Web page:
Creatine Kinase MB/Creatine Kinase Ratio
Does this test have other names?
Ratio of CK-MB to total CK, cardiac index
What is this test?
This test measures the amount of creatine kinase (CK), an enzyme, in your blood. It
also measures a certain isoenzyme of CK called CK-MB. This is found mostly in the
Your body makes 3 forms of CK, including CK-MB. CK is found in the heart, muscles,
and other organs including the small intestine, brain, and uterus. If you have a heart
attack, injured heart muscle cells release CK-MB into your blood.
Because many tissues contain CK, high levels of CK can be a sign of a variety of problems.
Higher CK-MB may point more specifically to heart damage.
Each year millions of Americans visit the emergency room with chest pain, but only
a fraction of those people are actually having a heart attack or another serious,
sudden heart problem. This test helps your healthcare provider figure out whether
you're having a heart attack.
Measuring the ratio of CK-MB to total CK can provide information about the cause of
Why do I need this test?
You may have this test if your doctor suspects you are having a heart attack. Symptoms
of a heart attack often include:
Pain or discomfort in the chest, such as a squeezing sensation or feeling of fullness
Pain in the neck, back, left arm, or jaw
Shortness of breath
Lightheadedness or dizziness
Nausea or vomiting
What other tests might I have along with this test?
Your healthcare provider may also order a test to measure cardiac troponin, or CTn.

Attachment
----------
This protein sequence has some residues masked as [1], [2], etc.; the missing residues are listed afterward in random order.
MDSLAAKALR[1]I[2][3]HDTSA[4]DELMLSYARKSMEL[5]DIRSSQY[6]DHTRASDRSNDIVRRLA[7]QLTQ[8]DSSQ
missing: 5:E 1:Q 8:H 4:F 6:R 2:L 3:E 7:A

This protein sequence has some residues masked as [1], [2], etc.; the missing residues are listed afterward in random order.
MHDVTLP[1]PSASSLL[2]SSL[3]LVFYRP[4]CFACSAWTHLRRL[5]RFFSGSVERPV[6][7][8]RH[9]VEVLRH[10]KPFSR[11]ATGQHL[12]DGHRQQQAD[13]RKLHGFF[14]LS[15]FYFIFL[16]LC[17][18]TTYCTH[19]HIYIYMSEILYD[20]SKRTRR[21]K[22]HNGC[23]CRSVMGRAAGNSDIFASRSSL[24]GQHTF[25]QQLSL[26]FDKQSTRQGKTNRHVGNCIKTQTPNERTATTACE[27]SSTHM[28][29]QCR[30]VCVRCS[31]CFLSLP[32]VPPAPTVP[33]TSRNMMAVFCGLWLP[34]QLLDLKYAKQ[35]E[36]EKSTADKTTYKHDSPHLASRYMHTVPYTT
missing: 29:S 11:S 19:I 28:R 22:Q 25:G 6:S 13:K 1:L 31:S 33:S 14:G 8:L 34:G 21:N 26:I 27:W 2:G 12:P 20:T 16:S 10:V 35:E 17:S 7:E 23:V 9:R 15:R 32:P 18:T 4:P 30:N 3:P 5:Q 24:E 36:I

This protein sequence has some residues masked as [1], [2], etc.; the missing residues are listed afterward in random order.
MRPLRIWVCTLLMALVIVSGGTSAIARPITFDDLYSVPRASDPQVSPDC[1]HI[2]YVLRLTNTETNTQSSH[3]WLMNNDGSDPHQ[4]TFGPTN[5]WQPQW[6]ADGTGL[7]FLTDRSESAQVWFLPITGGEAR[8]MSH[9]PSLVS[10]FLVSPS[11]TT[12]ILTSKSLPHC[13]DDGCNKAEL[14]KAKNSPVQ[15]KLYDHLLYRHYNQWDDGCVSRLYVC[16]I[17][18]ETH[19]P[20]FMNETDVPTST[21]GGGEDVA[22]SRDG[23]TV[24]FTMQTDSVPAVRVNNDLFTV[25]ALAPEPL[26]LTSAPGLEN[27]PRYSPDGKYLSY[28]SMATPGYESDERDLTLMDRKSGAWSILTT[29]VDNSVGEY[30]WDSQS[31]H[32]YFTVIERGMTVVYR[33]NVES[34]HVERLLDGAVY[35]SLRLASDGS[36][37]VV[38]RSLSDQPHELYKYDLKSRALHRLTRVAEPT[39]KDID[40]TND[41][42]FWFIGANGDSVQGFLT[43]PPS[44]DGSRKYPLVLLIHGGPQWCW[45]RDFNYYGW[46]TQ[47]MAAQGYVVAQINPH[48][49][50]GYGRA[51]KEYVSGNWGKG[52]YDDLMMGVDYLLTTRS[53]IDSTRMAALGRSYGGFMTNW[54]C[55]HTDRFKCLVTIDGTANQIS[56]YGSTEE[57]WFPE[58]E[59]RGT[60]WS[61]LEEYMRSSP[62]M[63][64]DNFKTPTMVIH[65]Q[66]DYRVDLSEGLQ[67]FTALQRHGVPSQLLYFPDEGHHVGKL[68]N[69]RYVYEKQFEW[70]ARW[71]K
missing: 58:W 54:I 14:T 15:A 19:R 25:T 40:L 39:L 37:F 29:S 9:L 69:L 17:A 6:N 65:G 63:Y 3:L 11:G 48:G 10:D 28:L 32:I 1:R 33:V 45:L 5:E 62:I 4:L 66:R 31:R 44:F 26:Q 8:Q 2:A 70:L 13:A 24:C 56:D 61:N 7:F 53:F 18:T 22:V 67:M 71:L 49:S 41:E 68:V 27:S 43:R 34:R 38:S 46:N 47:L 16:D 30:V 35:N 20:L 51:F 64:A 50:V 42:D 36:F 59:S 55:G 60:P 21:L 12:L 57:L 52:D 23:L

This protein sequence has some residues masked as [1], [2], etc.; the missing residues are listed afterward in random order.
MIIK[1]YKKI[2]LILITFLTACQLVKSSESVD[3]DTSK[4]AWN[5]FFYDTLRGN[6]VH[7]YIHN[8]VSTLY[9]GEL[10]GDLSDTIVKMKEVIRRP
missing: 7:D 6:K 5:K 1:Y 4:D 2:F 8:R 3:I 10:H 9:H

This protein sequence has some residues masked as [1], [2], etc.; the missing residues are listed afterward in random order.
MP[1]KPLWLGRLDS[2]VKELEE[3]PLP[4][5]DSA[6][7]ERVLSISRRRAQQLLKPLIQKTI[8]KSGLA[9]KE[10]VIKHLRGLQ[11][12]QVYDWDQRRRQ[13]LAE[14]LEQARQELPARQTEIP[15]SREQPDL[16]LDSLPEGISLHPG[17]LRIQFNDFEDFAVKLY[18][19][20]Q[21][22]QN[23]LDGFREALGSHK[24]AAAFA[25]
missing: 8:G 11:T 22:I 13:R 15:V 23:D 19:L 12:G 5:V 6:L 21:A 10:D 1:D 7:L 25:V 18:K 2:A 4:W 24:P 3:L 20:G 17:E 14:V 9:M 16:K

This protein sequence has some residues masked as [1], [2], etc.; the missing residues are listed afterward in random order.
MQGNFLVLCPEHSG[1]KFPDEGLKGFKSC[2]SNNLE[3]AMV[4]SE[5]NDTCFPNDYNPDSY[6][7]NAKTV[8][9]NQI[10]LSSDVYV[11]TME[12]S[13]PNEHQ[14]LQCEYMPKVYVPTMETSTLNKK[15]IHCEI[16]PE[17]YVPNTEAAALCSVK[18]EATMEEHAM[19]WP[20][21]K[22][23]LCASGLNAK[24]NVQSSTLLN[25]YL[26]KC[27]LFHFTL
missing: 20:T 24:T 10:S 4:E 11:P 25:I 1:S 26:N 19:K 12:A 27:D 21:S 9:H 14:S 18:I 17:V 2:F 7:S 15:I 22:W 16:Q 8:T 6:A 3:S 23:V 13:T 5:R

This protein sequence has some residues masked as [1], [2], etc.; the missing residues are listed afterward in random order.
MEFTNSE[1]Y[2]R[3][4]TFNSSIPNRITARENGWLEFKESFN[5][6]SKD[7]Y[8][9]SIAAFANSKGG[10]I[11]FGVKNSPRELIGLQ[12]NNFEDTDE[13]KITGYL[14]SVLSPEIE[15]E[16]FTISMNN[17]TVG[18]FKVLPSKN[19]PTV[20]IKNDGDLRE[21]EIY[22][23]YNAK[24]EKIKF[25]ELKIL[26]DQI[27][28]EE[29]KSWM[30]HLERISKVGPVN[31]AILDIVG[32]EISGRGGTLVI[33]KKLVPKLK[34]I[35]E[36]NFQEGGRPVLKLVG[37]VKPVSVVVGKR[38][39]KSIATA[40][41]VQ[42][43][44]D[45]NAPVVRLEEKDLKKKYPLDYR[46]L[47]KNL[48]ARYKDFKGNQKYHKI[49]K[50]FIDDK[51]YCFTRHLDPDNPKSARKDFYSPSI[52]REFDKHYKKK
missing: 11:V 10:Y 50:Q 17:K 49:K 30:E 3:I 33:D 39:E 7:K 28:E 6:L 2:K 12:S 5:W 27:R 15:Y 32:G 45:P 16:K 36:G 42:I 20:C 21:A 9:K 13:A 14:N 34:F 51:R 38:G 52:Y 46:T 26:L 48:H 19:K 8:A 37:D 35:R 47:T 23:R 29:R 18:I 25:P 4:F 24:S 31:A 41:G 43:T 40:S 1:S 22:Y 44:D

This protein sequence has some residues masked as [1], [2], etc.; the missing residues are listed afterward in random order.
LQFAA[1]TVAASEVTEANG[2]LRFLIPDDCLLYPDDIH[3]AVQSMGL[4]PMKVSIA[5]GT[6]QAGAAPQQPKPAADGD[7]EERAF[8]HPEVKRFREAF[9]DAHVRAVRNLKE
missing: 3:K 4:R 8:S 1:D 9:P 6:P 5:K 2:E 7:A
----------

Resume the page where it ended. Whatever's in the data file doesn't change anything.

This test is more commonly used than CK-MB because it more specifically shows heart
damage. The cardiac troponin level is the considered the best way to detect heart
attack because it is more sensitive and more specific than CK-MB markers.
Your provider may also order an electrocardiogram, or ECG, to measure electrical activity
in your heart and help diagnose a heart attack.
What do my test results mean?
Many things may affect your lab test results. These include the method each lab uses
to do the test. Even if your test results are different from the normal value, you
may not have a problem. To learn what the results mean for you, talk with your healthcare
Levels of CK-MB do not rise in your blood within the first 4 to 6 hours after a heart
attack. You may need to have repeated tests to see if you've had a heart attack.
If you've had a heart attack, both CK-MB and the ratio of CK-MB to total CK will rise.
The higher the ratio of CK-MB to CK, the more likely it is that you have a heart problem.
Higher levels of CK-MB may also be caused by muscle damage elsewhere in your body,
by diseases that affect your muscles, and by trauma to your chest.
This test may not be helpful if you have both heart and other muscle damage at the
How is this test done?
The test requires a blood sample, which is drawn through a needle from a vein in your
Does this test pose any risks?
Taking a blood sample with a needle carries risks that include bleeding, infection,
bruising, or feeling dizzy. When the needle pricks your arm, you may feel a slight
stinging sensation or pain. Afterward, the site may be slightly sore.
What might affect my test results?
Timing is important. If you have the test too soon after a heart attack, your results
may not be accurate.
Strenuous exercise and cocaine use can also affect your results.
How do I get ready for this test?
You don't need to prepare for this test. But be sure your healthcare provider knows
about all medicines, herbs, vitamins, and supplements you are taking. This includes
medicines that don't need a prescription and any illicit drugs you may use.